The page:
We are living in a time of major transformation. While technology and access to data are influencing many aspects of our lives, such as how we do business, how we shop, and how our children learn, a shift in priorities and mindset are also at play in 2018 and driving significant change. This holds true for the legal industry as well. Let’s take a look at the following four trends are reshaping the profession:
Alternative billing models
The traditional billable hours model has been an increasingly sore spot for clients. Critics complain that it rewards inefficiency. That’s part of the reason why many firms today provide alternative, lower-cost, and more efficient billing models such as flat fees, contingency fees, payment plans, and recurring billing. And, in fairness, this reflects the ongoing evolution of the industry. With the increasing use of artificial intelligence in the industry, what once took many hours of detailed research might now only take a few minutes. According to Pittsburgh attorney and writer Sally Kane, in order to cultivate long-term relationships and maximize value, “more law firms are embracing alternative billing as a way to meet the needs of cost-conscious clients.” For more detailed information, download this free eBook: Beyond The Billable Hour: A Practical Guide to Alternative Fee Arrangements.
Community has always been key for lawyers—it’s how lawyers find clients and experts, share insights, and support one another. Of course, a proliferation of lawyer communities can be found on LinkedIn, Facebook, and Twitter. Now there’s also LawyerSmack, formerly known as LawyerSlack, one of the newer kids on the block. It offers members—who span the entire spectrum of the legal industry— an active discussion forum with over 100 channels dedicated to legal topics such as Criminal, Domestic, FRCP, In-House, Intellectual Property, Finance, Solo/Small Firm, and many more. According to founder Keith Lee, there is a significant amount of mentoring taking place with discussions around how to approach a certain type of case, how to handle depos and interviews, and more. He adds, “Lawyers share documents, motions, and pleadings and referrals between lawyers happen almost on a weekly basis.”
The rise of virtual and augmented-reality technology
As virtual and augmented-reality devices continue to develop toward widespread adoption (hello, Winter Olympics!), it should be no surprise that these technologies are infiltrating the legal profession, too. According to Mitch Jackson, a trial lawyer in California, it’s perfectly reasonable for judges, jurors, lawyers, and witnesses to participate in a trial through virtual reality (VR). A witness could testify from hundreds or thousands of miles away, but VR makes the jurors feel like they’re right there in the courtroom. Likewise, jurors could deliberate with each other as if they’re in the same room, even if they, too, are in various locations.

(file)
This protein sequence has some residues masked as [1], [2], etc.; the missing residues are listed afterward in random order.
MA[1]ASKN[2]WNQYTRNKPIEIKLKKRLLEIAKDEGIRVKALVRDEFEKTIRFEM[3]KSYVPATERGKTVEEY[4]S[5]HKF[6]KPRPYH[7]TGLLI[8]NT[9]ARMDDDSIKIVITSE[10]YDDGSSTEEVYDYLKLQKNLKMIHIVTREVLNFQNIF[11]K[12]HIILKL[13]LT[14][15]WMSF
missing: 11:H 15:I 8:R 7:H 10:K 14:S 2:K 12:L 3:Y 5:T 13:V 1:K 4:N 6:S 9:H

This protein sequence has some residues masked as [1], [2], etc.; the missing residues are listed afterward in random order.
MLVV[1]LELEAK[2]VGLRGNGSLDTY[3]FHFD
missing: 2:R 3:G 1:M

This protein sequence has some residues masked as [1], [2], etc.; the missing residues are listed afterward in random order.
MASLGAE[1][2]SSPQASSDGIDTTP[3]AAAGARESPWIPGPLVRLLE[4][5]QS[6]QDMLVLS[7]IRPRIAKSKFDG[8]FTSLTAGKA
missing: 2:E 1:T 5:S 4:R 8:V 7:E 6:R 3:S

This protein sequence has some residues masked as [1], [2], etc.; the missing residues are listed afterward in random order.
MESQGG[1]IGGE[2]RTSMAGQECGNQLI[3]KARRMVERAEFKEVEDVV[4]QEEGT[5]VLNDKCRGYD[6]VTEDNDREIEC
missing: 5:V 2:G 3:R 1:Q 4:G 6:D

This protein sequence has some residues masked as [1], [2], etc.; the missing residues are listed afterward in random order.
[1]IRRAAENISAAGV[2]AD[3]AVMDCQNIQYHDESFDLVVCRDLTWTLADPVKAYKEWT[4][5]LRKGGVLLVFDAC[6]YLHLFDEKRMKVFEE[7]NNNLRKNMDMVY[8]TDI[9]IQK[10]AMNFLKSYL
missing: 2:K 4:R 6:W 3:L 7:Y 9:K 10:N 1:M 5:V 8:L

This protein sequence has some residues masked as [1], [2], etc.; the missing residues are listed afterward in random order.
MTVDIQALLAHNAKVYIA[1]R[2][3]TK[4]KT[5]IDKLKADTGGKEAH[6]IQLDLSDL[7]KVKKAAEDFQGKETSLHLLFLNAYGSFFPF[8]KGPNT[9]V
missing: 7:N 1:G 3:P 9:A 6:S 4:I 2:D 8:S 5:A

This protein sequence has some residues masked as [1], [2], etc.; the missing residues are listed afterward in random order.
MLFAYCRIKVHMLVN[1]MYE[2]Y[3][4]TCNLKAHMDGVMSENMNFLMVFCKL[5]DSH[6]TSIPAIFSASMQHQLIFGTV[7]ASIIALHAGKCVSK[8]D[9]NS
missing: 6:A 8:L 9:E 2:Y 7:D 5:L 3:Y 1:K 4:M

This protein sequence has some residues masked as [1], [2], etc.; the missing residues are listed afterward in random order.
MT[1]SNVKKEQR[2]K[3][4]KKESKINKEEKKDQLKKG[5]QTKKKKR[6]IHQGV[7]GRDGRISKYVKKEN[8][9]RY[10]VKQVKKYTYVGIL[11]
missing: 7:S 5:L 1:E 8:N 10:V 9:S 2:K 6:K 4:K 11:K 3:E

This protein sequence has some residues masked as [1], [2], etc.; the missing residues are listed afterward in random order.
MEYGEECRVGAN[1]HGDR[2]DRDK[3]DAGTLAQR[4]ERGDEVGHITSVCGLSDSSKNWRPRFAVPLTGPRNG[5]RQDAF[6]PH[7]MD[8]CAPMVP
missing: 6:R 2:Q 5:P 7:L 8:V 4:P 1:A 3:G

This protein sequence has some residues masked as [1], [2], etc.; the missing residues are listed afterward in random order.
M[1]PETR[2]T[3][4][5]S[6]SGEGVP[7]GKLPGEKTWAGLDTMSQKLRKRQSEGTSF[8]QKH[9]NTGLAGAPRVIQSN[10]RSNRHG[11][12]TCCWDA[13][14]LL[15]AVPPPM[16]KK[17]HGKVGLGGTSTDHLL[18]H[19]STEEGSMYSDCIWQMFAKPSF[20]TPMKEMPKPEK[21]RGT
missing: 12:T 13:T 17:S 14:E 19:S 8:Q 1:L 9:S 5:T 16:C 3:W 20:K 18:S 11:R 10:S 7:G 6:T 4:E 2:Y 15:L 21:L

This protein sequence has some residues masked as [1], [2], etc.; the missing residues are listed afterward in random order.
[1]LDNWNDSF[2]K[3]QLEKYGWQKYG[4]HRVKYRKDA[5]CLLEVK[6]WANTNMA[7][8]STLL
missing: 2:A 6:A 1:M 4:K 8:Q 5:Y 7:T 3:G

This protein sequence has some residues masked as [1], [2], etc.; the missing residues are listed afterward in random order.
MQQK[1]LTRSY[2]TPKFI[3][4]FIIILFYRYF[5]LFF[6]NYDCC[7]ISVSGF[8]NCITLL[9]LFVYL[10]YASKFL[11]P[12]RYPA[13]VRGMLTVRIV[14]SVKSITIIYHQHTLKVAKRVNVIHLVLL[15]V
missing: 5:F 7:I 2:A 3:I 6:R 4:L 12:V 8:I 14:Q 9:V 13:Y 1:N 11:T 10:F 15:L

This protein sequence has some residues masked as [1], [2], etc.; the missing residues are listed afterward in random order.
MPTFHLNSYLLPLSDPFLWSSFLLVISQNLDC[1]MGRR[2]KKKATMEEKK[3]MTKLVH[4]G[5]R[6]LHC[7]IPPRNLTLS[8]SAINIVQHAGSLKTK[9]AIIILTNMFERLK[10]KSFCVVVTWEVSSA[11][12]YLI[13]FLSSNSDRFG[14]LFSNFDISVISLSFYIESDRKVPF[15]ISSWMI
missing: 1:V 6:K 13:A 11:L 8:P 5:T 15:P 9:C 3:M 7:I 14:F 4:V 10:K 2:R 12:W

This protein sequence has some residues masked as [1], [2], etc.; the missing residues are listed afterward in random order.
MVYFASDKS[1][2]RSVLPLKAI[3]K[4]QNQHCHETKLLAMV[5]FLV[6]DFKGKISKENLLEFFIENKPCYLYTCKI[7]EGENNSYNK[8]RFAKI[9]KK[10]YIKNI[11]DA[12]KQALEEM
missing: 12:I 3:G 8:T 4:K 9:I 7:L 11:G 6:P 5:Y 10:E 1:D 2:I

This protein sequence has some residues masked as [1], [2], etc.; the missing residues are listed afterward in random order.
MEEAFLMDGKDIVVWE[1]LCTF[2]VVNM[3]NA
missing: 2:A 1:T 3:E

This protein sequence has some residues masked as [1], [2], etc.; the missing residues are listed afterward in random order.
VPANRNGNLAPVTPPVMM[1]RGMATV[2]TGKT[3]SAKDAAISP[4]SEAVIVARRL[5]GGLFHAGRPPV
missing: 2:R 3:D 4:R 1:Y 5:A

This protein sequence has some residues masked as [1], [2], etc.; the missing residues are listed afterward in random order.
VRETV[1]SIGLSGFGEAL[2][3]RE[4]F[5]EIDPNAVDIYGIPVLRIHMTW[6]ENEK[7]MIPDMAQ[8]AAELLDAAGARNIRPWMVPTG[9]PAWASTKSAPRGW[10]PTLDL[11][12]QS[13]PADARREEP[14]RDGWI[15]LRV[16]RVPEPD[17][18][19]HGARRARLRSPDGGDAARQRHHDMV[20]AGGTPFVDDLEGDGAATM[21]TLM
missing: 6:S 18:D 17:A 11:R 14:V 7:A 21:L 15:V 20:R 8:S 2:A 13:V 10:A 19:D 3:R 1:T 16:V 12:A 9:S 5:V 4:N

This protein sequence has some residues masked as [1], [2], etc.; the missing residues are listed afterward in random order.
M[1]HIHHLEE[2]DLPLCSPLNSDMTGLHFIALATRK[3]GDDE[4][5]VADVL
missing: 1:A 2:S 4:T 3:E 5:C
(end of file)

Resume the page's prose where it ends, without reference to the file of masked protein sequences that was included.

Prioritization of well-being
The health and well-being of lawyers has been subject to scrutiny in recent years, and deservedly so, according to data from groundbreaking studies and reports. As we just covered in our five-part depression series, a 2016 American Bar Association (ABA) and Hazelden Betty Ford Foundation study found that 28 percent of licensed, employed lawyers suffer depression; 19 percent demonstrate symptoms of anxiety; and 21 percent qualify as problem drinkers. This is such a prevalent issue, that the ABA Law Student Division declared March 28th to be the official National Mental Health Day for law schools across the country.
Concern and interest around lawyers’ well-being began to build due to these startling revelations and particularly after the publication of The Path to Lawyer Well-Being: Practical Recommendations for Positive Change, a 72-page report by the National Task Force on Lawyer Well-Being that outlines recommendations around what needs to be done in order to address and improve lawyers’ well-being. The topic has gained traction in law firms and on February 5th, the American Bar Association’s House of Delegates adopted a resolution “urging bar associations, law schools, lawyer licensing agencies, and legal employers to step up efforts to help attorneys with mental health and substance abuse issues.” Patrick Krill, co-author of the ABA-Hazelden study calls the resolution a step “in the right direction” towards driving long-term culture change.
More attention around work-life balance also reflects a change in mindset towards lawyer’s well-being. Firms are starting to offer telecommuting, flex-time, phased retirement, part-time work, and other schedule options to help lawyers achieve better balance.
Kristin Johnson is an executive and corporate communications professional, and founder of KSJ Communications, a communications and public relations firm. She consults with a diverse roster of clients spanning the technology, professional services, financial services, public sector, consumer, and healthcare industries. In addition to Rocket Matter, Johnson writes for various other publications as well.